What doesn’t kill you makes you stronger; but how aware are you of the hidden dangers of trees?
Don’t panic though; over my next couple of articles I hope to share knowledge that will make time in the forest even safer.
One of nature’s oldest species of tree is yew. It’s a tree that breaks the rules. It’s classed as a conifer but behaves like a broadleaf tree. It has needles for leaves but has fruit instead of cones; its wood is hard, not soft like other conifers; and most importantly for those foraging for food, the needles, wood, bark and seeds are deadly poisonous.
Yew is also useful. Its hard wood is wonderful for making longbows and made England’s medieval archers a force feared by their enemies.
Although naturally it evolved as an understory tree, thriving below the woodland canopy, yew can be found most often in old church yards. It was grown in cemeteries as a source of bow wood, safe from farm animals.
And churchyards are a good place to find yew and learn to recognise it. In autumn look for red fruit (like berries with a hole in the base) on a tree with deep-green 3/4 inch long needles.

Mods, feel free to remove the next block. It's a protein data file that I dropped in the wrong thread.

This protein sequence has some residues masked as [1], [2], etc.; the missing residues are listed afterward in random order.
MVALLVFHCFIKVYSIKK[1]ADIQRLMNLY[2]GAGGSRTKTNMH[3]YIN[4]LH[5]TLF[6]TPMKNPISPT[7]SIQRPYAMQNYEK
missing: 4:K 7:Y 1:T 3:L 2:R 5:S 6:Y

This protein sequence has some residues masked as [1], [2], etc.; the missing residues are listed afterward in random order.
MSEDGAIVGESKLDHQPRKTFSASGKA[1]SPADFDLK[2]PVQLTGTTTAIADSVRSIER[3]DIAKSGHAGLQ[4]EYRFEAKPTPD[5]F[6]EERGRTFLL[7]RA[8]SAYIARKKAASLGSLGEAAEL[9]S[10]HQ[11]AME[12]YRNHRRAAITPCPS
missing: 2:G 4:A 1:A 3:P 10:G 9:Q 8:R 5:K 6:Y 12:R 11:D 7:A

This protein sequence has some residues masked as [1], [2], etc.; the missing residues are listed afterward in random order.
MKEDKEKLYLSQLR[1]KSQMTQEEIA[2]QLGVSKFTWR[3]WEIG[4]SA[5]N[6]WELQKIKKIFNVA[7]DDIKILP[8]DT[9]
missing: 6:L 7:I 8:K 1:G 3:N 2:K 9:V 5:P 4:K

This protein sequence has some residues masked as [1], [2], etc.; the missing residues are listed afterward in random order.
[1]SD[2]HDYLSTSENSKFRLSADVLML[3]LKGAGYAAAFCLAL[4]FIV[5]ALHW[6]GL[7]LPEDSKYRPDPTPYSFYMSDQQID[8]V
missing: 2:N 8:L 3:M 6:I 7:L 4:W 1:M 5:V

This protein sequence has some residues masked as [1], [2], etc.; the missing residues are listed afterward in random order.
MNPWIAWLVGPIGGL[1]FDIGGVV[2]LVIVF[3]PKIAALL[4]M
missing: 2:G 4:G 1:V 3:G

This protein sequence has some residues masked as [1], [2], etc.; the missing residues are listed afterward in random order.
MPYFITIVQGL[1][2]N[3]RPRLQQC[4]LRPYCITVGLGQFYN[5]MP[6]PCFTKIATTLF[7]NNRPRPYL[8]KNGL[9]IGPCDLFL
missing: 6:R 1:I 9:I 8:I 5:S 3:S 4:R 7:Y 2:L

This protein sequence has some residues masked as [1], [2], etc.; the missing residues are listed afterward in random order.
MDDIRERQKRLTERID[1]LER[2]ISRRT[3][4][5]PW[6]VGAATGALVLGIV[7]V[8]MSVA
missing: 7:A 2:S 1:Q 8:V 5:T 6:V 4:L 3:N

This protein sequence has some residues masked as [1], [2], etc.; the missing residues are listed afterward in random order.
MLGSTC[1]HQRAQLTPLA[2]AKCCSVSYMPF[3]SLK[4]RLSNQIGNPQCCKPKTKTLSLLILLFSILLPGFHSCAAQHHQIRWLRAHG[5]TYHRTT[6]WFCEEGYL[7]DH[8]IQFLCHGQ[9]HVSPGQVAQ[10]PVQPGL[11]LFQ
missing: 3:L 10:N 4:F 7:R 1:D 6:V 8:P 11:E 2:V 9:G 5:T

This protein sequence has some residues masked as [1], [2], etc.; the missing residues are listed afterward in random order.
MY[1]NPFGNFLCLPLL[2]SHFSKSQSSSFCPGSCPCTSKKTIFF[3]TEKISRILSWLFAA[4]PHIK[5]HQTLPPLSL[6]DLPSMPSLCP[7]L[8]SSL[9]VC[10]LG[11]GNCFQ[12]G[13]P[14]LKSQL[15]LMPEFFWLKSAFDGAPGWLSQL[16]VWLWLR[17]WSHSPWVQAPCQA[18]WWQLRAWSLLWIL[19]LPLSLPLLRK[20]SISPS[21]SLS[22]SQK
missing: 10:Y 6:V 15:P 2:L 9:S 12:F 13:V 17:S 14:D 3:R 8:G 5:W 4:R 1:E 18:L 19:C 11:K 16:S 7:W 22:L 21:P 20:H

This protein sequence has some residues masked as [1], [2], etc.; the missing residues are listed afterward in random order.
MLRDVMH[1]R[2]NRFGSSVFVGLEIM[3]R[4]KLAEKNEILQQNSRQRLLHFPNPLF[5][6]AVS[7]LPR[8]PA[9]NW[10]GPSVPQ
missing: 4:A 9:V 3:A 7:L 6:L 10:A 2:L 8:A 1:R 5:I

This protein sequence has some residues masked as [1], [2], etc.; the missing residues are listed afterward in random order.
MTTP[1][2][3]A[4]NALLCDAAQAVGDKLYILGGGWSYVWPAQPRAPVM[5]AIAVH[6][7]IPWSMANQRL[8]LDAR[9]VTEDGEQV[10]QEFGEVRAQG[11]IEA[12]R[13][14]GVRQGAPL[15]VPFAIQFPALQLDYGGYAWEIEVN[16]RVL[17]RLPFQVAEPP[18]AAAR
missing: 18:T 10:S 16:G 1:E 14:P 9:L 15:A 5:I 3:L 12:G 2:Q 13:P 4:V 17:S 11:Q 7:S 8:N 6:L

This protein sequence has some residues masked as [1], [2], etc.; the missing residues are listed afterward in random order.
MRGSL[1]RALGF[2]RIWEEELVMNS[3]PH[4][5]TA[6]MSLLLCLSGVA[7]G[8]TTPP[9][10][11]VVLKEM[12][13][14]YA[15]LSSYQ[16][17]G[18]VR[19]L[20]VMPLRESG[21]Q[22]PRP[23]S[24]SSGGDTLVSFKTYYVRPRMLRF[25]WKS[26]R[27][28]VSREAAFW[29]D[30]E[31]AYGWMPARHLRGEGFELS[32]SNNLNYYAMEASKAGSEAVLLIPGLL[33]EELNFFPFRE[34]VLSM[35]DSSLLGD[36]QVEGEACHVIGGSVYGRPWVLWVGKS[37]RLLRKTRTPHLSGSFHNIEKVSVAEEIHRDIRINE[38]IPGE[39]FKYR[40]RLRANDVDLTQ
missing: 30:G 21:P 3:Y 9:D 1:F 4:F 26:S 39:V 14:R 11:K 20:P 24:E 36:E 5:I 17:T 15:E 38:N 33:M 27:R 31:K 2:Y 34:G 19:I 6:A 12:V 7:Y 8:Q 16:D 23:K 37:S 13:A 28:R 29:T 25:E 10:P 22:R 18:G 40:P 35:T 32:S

The greatest risks from yew for bushcrafters and survivors are from mistaking the tree for a pine when making needle tea or carving kitchenware from the wood. (I’ve heard of a yew kuksa and it’s owner didn’t know why he had a terrible headache after drinking from it)
Even normally edible fungi such as “Chicken of the Woods” are avoided by foragers when growing on yew, such is the reputation of its toxicity.
However, treated with respect, yew is a tree we can use. As a raw material for a survival bow, as cover or shelter when out in the woods, it has value. Whether you want to use it or avoid it, learn to recognise it.
The legal bit
This blog is written for entertainment purposes and is not intended to be an authoritative guide to all aspects of yew trees.
The author advises researching reputable websites and publications for further information.
Do not take trees, plants or wood without the owner’s permission.